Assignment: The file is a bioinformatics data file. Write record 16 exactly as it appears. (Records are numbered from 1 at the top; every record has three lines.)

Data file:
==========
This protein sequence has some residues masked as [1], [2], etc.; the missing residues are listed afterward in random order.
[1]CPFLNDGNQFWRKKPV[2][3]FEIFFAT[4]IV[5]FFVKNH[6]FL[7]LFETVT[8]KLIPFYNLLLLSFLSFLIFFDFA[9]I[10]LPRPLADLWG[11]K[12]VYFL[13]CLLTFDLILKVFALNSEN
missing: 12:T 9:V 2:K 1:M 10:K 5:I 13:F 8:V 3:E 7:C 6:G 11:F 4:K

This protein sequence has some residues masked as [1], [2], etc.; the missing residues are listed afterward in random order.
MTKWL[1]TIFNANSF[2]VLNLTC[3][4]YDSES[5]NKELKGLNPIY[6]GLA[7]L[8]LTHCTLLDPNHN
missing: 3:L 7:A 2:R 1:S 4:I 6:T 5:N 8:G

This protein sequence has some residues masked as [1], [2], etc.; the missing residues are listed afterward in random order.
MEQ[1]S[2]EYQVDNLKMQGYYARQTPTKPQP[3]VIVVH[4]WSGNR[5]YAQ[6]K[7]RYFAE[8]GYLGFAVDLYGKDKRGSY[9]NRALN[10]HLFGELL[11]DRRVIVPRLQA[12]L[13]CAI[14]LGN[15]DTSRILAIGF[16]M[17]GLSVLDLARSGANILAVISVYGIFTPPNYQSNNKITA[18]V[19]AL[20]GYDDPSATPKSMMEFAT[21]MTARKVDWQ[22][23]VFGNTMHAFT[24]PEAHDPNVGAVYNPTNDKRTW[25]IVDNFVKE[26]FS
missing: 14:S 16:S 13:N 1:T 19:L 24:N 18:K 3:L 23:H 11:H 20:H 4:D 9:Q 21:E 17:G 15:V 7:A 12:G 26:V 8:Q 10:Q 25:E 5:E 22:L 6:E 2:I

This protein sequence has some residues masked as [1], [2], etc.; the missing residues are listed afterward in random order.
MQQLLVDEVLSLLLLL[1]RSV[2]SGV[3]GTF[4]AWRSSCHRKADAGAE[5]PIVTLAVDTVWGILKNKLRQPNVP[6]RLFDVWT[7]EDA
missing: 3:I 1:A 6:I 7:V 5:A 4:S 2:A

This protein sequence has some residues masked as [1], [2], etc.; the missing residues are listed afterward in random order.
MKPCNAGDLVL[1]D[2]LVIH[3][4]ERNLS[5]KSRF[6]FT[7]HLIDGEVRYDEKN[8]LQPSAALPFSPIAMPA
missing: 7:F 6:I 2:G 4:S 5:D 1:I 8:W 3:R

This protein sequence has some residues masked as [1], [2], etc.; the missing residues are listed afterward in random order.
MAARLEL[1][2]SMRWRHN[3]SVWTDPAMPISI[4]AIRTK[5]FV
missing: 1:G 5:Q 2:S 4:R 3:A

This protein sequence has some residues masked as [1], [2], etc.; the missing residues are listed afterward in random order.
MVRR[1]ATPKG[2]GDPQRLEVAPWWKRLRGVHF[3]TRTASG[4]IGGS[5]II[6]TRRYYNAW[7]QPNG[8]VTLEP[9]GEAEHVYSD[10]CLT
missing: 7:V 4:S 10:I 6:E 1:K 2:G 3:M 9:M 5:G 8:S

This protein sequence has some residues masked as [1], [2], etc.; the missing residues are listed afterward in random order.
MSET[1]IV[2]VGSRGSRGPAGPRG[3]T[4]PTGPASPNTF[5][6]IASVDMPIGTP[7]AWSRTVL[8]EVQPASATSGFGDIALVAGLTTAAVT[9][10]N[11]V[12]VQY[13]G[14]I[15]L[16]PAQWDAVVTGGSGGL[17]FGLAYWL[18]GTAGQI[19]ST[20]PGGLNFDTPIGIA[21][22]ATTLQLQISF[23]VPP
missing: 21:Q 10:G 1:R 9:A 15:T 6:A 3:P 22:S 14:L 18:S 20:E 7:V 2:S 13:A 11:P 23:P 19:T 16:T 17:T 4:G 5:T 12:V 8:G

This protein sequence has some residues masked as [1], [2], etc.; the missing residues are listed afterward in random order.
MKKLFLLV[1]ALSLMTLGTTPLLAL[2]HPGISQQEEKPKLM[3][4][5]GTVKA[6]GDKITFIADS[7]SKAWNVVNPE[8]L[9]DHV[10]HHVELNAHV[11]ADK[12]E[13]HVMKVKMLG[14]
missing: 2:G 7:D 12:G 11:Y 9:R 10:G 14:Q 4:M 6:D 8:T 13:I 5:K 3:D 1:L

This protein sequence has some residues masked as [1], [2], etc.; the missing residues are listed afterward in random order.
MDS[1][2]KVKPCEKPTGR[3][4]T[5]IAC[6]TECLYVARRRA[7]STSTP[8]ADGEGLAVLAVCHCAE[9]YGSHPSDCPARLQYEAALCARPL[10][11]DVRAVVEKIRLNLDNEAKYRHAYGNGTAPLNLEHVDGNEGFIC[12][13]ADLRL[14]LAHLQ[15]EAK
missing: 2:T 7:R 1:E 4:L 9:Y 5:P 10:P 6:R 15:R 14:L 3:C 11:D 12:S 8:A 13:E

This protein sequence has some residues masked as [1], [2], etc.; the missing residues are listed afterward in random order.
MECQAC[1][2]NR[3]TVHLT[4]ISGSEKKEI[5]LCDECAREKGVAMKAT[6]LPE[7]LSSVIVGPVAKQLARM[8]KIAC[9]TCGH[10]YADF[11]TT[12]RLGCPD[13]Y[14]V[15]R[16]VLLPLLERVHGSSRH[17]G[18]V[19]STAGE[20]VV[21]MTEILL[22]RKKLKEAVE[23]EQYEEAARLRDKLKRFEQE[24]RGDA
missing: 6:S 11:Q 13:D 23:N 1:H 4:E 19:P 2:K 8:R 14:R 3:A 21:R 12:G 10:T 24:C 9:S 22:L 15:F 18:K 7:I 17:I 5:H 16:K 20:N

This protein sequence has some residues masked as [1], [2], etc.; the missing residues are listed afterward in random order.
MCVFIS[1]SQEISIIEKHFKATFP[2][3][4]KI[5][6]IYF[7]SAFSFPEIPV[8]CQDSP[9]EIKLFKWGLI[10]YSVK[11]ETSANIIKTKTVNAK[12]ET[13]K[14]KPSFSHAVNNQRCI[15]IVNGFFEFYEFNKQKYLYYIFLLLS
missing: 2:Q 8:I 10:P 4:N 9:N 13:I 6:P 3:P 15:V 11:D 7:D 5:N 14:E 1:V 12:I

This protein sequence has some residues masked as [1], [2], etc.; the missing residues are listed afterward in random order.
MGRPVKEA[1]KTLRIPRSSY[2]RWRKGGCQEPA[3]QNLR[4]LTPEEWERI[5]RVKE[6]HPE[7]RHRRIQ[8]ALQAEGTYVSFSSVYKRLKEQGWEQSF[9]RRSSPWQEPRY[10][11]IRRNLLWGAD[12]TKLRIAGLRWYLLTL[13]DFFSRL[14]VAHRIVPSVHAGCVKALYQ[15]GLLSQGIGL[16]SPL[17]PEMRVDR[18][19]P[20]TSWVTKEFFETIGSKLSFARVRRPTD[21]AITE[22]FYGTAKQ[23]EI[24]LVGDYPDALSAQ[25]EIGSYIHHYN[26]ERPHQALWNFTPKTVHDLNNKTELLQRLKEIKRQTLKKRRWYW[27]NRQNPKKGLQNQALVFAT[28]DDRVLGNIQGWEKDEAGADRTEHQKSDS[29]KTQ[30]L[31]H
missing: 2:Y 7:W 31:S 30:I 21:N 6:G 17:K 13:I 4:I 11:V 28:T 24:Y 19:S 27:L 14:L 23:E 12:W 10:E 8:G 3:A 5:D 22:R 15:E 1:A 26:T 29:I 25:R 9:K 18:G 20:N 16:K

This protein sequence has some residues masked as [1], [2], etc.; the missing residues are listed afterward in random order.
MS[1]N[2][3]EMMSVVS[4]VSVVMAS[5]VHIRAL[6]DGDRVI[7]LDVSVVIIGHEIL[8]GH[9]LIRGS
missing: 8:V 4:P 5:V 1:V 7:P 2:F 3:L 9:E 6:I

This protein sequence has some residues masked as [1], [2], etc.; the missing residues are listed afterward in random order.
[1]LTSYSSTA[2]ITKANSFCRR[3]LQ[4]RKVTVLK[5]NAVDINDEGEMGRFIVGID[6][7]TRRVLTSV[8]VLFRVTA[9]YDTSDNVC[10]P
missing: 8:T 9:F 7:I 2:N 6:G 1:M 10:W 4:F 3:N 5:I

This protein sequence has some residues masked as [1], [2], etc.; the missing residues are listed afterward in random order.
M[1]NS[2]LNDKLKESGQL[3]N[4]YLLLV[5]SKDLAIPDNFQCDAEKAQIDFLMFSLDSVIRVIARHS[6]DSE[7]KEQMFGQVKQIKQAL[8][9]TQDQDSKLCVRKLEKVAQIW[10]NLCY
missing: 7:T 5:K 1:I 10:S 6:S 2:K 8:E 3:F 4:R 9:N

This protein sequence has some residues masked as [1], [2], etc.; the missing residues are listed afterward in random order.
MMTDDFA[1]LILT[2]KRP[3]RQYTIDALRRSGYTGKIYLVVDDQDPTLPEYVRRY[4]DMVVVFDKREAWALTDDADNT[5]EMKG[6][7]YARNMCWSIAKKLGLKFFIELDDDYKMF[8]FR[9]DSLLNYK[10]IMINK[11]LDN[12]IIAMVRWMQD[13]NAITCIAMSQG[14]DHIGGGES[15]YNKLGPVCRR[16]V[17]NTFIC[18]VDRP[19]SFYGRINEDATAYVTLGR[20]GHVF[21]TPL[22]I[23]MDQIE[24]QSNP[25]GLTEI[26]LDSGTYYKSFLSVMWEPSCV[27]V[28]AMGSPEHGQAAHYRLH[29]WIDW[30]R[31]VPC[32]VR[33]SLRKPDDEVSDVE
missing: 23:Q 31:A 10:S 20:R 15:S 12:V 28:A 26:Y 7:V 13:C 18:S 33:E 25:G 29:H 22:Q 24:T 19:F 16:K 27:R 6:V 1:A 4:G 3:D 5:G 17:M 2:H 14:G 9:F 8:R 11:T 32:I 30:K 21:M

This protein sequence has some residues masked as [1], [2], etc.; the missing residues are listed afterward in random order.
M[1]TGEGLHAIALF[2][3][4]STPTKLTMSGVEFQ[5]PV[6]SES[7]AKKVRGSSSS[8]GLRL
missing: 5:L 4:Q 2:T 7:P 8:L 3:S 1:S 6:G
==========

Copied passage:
This protein sequence has some residues masked as [1], [2], etc.; the missing residues are listed afterward in random order.
M[1]NS[2]LNDKLKESGQL[3]N[4]YLLLV[5]SKDLAIPDNFQCDAEKAQIDFLMFSLDSVIRVIARHS[6]DSE[7]KEQMFGQVKQIKQAL[8][9]TQDQDSKLCVRKLEKVAQIW[10]NLCY
missing: 7:T 5:K 1:I 10:S 6:S 2:K 8:E 3:F 4:R 9:N